My Oscillating Saw

What Did We Do Before These?

When I'm buying a tool I research the heck out of it before plopping down my shekels.  But, until recently I really didn't invest much time researching how to use the tool, I guess subconsciously I probably thought tools were intuitive.  Ha ha ha ha - I crack me up.  I wish I had looked up some how-to videos or even articles about using an oscillating saw- it would have saved me some time and may have even helped me avoid some mistakes.  Anyway - better late than never!  So, like the kids say - let me drop some knowledge on you with a scattered review of an article from Family Handyman and maybe a couple anecdotes from my own experience.


Before we get into this, I gotta tell you a little about how I got this tool.  I was at one of the big box stores getting supplies for some long-forgotten project.  On my cart was some considerable number of somethings (good grief, I'm straining to remember what the project was) and mixed up with those somethings was this oscillating saw.  When I got home I got right to work on whatever that project was.  At some point, whether that same day or days later, I somehow figured out that I hadn't been charged the roughly $60 for the saw.  I went back to the big box store but the lady at customer service insisted there was really no way for the store to take it back, so - free oscillating saw.  I still think the lady just didn't want to be bothered with it.  And that's how 173 came to have an oscillating saw.

Straight vs. Round Blades

 Knowing which blade is right for your project is obviously important.  So important that I was a few projects in before I realized whatever task I was doing would be easier with the correct blade!  So, partly for my used in the future, and partly to save you, dear reader, some frustration, here's some Family Handyman advice:
  • A straight blade is best for plunge cuts, where you stab the blade into the surface. For long, linear cuts, use a round oscillating saw blade. You'll get cleaner cuts with the round blade if you make a shallow scoring cut first, then gradually deepen it with an oscillating saw. In any case, keep in mind that heat kills blades. Occasionally swing the oscillating tool blade back and forth out of the kerf to clean out dust. And don't press so hard.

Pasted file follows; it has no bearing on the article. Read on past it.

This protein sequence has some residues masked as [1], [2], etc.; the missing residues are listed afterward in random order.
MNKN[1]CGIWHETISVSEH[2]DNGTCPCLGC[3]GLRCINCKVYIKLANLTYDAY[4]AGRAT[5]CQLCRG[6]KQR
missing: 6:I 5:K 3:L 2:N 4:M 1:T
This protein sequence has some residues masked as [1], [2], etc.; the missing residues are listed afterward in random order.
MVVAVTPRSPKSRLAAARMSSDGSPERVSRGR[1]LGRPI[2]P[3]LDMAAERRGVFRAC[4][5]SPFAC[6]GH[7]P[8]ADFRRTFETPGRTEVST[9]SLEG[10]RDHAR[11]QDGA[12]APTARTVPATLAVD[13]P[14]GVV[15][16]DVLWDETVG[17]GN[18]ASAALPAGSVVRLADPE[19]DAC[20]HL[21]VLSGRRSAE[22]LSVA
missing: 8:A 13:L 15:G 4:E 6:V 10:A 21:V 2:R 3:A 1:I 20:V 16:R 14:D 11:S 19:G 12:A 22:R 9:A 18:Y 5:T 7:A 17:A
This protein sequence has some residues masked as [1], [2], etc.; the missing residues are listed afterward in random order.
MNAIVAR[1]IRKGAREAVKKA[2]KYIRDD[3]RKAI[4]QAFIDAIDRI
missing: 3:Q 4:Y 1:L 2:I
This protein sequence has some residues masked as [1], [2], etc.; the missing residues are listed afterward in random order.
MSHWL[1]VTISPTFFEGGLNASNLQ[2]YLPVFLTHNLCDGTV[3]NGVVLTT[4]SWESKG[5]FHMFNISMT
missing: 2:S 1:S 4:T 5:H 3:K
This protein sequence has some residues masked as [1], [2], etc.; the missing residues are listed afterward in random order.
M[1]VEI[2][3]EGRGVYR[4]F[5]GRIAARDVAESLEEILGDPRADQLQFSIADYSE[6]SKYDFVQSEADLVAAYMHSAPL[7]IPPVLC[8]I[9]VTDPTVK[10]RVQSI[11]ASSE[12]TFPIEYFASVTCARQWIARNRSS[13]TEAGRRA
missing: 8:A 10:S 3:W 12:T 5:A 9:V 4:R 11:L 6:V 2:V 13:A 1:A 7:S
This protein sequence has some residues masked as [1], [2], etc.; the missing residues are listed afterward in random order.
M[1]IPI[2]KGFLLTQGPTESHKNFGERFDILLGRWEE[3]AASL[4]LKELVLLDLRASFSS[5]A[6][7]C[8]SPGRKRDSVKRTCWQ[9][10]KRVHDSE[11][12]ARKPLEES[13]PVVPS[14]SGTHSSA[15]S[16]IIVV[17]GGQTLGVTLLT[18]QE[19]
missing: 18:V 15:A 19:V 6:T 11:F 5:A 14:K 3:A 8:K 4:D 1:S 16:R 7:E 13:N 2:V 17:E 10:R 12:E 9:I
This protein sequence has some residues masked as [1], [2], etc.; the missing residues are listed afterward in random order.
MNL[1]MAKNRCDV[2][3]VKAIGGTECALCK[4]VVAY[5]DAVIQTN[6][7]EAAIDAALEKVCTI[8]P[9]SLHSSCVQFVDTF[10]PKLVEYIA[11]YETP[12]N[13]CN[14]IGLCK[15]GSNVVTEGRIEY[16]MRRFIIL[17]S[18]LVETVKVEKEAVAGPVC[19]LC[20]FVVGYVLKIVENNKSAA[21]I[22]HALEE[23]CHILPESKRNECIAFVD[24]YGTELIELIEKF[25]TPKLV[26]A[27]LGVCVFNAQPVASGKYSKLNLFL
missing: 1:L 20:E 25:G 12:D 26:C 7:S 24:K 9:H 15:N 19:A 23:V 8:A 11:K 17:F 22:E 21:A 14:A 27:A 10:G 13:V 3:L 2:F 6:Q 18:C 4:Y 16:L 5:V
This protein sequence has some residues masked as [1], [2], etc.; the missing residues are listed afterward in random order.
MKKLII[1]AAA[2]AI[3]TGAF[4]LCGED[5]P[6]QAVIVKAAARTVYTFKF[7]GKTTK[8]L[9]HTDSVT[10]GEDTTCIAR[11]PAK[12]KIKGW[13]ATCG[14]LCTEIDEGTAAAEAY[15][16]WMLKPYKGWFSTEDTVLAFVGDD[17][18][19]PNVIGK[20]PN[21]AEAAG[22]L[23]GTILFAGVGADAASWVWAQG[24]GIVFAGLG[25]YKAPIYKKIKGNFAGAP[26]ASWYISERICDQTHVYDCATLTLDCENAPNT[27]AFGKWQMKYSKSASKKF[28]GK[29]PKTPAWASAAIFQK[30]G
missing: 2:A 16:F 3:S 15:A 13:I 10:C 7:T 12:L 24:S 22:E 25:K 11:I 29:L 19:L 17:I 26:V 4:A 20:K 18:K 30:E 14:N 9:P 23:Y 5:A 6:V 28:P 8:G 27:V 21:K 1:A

I think that last sentence is most important - don't press so hard.  I found this tool works much better if moderate pressure is applied.  It's almost like too much pressure just binds the blade and burns it up.  Moderate pressure and keep in moving!

Some projects where I used the oscillating tool
∙ An Outlet for the Basement Landing
∙ Trimming Baseboard for Flooring
∙ Front Stoop Railing Prep
∙ Cutting a Kitchen Cabinet
You might also like the story of the Table Saw of Death!

Straight Edge - Straight Cuts

During the kitchen remodel back in 2017, I wanted to remove a section of an upper cabinet.  I stressed for some time on just exactly how I would accomplish this task without destroying the entire cabinet.  It's kinda hard to describe, so here's a picture, the part to come off was that lower shelf to give a bit more usable counter space:

Here's what Family Handyman has to say:
  • Use the oscillating tool to make a clean, precise cut and make the problem go away. Use a straightedge if you need a guide for the oscillating saw blade. Just watch that the blade doesn't gouge the straightedge and go off-course.
And here's how that turned out:

This high frequency multi-tool features Micro sonic oscillation for a smooth-running, efficient tool. This tool is so versatile and multifunctional that it is perfect for sawing, cutting, scraping, sanding, shaping, polishing, and removing grout. The aluminum gear housing is light weight and yet solid for durability. This Sonic Crafter has an easily accessible on/off switch for comfort and control. The slim body design and soft comfort grip handle ensures a secure and comfortable grip at all times. - from Rockwell

The User's Manual

If you haven't explored House 173, you may not know I've begun building a static page where I adding links to the user's manuals to as many of my tools as I can. I figure that way I can have the manuals all in one place, and electronically! That page is under the "Manuals, Etc." tab at the top of the page. Here's the manual...

Stay safe out there!
Next Post Previous Post